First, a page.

Up Spiral Bit or Down Spiral Bit?

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Forum topic by Nicholas Dillon posted 08-20-2009 07:43 PM 4143 views 0 times favorited 4 replies Add to Favorites Watch
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Nicholas Dillon

33 posts in 3225 days

08-20-2009 07:43 PM

Soon i will be starting a garden bench project that requires some mortise and tennon joints. I could do them by hand but I have a lot to do. I do not have a plunge router.

I want to use my router table and need to know whether I need to use a down or up spiral bit when lowering the wood down onto the router bit. Thanks

-- My workshop is a 8 x 8 shed! No Joke!

4 replies so far

View PurpLev's profile


8535 posts in 3642 days

#1 posted 08-20-2009 08:03 PM

up to pull the shavings UP from the mortise towards the router (and since it’s upside doen, it means = down to the floor)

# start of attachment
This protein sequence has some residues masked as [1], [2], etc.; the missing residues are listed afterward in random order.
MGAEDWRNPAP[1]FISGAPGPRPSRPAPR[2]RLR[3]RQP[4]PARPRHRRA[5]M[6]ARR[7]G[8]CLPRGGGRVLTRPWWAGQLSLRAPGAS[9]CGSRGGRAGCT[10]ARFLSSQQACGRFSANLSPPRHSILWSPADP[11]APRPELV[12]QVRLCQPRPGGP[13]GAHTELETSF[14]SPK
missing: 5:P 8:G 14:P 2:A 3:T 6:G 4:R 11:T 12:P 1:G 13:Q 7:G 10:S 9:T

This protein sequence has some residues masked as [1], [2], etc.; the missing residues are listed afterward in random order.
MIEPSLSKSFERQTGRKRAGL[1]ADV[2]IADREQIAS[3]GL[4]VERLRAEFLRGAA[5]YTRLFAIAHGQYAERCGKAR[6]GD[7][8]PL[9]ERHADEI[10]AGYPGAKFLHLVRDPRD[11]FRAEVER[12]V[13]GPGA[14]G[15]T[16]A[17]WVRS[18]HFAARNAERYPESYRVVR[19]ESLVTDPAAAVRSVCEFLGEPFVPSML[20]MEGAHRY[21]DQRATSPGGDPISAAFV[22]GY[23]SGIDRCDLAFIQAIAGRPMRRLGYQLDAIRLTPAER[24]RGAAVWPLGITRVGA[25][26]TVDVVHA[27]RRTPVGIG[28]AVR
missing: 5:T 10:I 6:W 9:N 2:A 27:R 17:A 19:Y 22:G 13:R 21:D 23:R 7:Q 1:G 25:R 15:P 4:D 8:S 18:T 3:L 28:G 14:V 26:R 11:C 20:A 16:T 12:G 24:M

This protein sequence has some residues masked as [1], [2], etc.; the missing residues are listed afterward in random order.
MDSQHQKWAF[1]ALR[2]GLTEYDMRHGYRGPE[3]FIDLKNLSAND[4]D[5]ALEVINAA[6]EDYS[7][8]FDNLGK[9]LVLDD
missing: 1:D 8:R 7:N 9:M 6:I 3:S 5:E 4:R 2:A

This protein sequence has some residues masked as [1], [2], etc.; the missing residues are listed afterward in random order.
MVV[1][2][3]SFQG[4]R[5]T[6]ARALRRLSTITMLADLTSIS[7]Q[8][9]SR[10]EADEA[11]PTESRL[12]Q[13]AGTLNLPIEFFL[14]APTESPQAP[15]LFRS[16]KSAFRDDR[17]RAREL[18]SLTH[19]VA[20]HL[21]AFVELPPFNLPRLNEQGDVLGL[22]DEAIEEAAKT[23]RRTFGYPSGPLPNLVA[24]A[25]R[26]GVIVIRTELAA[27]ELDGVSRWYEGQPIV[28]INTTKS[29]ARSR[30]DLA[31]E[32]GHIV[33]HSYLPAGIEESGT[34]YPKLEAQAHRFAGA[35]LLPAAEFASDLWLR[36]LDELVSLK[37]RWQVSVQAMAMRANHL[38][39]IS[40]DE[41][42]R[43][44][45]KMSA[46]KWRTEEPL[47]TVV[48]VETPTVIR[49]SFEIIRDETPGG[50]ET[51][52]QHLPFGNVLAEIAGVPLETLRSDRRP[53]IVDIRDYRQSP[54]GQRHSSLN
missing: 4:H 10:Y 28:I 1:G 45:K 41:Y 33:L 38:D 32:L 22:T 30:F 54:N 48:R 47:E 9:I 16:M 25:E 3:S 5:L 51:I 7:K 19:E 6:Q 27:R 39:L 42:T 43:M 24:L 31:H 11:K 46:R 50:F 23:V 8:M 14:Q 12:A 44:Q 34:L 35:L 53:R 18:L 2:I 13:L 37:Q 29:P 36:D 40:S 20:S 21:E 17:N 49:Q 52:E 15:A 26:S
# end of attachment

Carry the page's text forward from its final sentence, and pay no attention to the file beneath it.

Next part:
-- ㊍ When in doubt - There is no doubt - Go the safer route.

View teenagewoodworker's profile


2727 posts in 3761 days

#2 posted 08-20-2009 08:06 PM

upcut…. both for handheld and router table… not gonna make it any more confusing than that

View DaleM's profile


958 posts in 3377 days

#3 posted 08-20-2009 08:47 PM

Okay, I know this is the exact opposite of what everyone just said, but I use the down spiral bit for mortises, to get the clean edge as noted above. Some of the shavings do tend to build up in the hole sometime, but no worse than a straight bit, at least in my experience. Of course, if you weren’t using a table, just the router, you would need the up spiral or your mortise would really fill up with shavings. Either one gives a cleaner cut than any straight bit I’ve tried.

-- Dale Manning, Carthage, NY

View Mark Mazzo's profile

Mark Mazzo

352 posts in 3906 days

#4 posted 08-20-2009 08:53 PM

For the reasons stated, use an upcut bit for mortises to eject the chips more efficiently when the mortise is being cut.

The only time you need to use a doowncut bit is if you need a very cleanly cut opening such as on a through mortise or when inlaying one piece into another.

On the standard mortise, the mortise is covered by the piece with the tenon so using the upcut bit trades off the efficiency of chip ejection and ease of cutting for possible tearout at the surface (which still almost will never happen with an upcut bit)

-- Mark, Webster New York, Visit my website at

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